Members of the House Financial Services Committee expressed many questions about the one-size-fits-all regulatory climate under the Dodd-Frank Act, as well as the effect on consumers and community financial institutions Wednesday during a hearing on the Financial CHOICE Act. Details on the Financial CHOICE Act were made public last week by Rep. Jeb Hensarling (R-Texas), the committee chair, and contains some positive and negative provisions for credit unions.
CUNA wrote a letter for the record of the hearing, outlining the positive aspects of the bill, listing the concerns and proposing a number of changes that President/CEO Jim Nussle said would help credit unions more fully serve their members.
Rep. Ed Royce (R-Calif.) said the effect of Dodd-Frank burdens means “the smaller the institution, the greater the disadvantage,” which is a problem he said he hopes is remedied.
Royce introduced a bill in January, along with Reps. Jared Huffman (D-Calif.), Don Young (R-Alaska) and Peter DeFazio (D-Ore.), that would exempt loans made for the purchase of non-owner occupied, 1-4 unit dwellings from a credit union’s member business lending cap.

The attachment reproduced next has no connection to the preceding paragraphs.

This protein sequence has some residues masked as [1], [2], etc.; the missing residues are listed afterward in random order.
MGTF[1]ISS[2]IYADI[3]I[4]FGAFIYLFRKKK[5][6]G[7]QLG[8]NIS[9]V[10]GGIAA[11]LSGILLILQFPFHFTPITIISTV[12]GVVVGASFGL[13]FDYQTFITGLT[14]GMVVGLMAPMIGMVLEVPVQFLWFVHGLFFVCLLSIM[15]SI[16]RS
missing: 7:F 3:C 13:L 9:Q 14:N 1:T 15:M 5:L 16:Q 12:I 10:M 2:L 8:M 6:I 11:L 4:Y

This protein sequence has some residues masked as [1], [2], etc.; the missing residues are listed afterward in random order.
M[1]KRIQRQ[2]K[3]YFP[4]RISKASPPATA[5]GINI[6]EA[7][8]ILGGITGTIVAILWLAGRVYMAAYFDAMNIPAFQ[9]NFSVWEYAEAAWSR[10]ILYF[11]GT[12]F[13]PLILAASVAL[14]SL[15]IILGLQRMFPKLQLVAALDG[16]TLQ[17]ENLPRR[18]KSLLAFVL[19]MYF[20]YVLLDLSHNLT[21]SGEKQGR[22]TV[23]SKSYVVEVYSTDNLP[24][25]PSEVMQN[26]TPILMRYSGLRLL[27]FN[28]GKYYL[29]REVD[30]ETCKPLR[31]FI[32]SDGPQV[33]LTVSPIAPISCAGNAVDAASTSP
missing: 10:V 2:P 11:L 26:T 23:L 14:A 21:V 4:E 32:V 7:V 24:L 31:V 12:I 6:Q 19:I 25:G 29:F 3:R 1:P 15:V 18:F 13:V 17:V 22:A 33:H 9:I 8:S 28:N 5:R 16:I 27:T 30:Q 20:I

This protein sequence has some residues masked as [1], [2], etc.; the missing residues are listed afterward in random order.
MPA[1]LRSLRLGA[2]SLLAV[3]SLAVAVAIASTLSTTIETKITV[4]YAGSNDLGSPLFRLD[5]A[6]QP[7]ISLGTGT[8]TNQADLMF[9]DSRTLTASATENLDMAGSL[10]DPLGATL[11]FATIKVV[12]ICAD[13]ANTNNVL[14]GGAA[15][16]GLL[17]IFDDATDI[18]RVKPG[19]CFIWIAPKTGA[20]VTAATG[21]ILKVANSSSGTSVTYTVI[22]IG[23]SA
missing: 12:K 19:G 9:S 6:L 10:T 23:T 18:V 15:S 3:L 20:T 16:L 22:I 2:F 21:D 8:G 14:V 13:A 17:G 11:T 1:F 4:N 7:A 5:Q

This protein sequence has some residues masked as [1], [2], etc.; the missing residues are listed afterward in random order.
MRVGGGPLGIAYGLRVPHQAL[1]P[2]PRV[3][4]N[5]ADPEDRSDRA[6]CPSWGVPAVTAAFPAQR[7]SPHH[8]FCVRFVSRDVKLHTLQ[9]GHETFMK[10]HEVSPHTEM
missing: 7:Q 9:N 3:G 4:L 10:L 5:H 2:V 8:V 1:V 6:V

In the letter for the hearing’s record, CUNA asked that the text of Royce’s bill be included in the CHOICE Act. Royce’s bill also has a Senate companion supported by CUNA.
Rep. Brad Sherman (D-Calif.) said he was in favor of the committee taking up many of the provisions in the CHOICE Act as individual bills. He named several bills, including the CUNA-backed Mortgage Choice Act, that he said would “pass through committee overwhelmingly” if taken up individually.
The Mortgage Choice Act (H.R. 1153), introduced in February by Rep. Bill Huizenga (R-Mich.), would which would exclude affiliated title insurance charges and escrowed homeowners’ insurance premiums from the points and fees calculation.
Rep. Scott Tipton (R-Colo.) questioned the burdens of the Dodd-Frank Act, saying those burdens meant community financial institutions are now forced to ask how they can comply, rather than ask how they can better serve consumers.
CUNA will continue its advocacy efforts as the CHOICE Act moves through the legislative process, and Nussle urged credit unions to get involved while Congress is discussing regulatory relief proposals that could ease the burden on credit unions.
This is the primary goal of CUNA’s bipartisan, pro-consumer Campaign for Common-Sense Regulation, which aims to reduce regulatory burdens on credit unions by compelling Congress to end one-size-fits-all regulations better suited for Wall Street than credit unions on Main Street.